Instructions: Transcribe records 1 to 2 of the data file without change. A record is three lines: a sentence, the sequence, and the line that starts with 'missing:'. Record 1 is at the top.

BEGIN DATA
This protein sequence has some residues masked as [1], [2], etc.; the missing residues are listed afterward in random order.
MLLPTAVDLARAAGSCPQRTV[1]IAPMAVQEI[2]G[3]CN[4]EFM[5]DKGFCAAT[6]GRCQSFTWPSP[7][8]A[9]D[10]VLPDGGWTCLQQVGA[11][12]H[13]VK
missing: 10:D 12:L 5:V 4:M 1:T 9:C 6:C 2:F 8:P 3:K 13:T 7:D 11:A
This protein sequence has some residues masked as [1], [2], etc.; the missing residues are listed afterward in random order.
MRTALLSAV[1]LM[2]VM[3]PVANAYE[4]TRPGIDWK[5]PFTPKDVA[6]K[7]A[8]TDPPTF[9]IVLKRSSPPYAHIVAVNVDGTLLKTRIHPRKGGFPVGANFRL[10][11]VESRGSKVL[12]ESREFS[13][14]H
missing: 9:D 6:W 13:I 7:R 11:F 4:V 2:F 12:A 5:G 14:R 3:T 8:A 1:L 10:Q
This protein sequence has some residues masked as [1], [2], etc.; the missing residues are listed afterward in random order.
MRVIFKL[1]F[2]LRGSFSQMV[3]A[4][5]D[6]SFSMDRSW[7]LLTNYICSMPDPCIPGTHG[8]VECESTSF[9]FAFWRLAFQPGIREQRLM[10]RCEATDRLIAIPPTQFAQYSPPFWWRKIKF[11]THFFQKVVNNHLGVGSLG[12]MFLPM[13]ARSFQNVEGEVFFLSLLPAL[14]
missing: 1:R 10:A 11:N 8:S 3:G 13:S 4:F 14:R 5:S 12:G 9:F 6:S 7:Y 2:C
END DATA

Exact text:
This protein sequence has some residues masked as [1], [2], etc.; the missing residues are listed afterward in random order.
MLLPTAVDLARAAGSCPQRTV[1]IAPMAVQEI[2]G[3]CN[4]EFM[5]DKGFCAAT[6]GRCQSFTWPSP[7][8]A[9]D[10]VLPDGGWTCLQQVGA[11][12]H[13]VK
missing: 10:D 12:L 5:V 4:M 1:T 9:C 6:C 2:F 8:P 3:K 13:T 7:D 11:A
This protein sequence has some residues masked as [1], [2], etc.; the missing residues are listed afterward in random order.
MRTALLSAV[1]LM[2]VM[3]PVANAYE[4]TRPGIDWK[5]PFTPKDVA[6]K[7]A[8]TDPPTF[9]IVLKRSSPPYAHIVAVNVDGTLLKTRIHPRKGGFPVGANFRL[10][11]VESRGSKVL[12]ESREFS[13][14]H
missing: 9:D 6:W 13:I 7:R 11:F 4:V 2:F 12:A 5:G 14:R 3:T 8:A 1:L 10:Q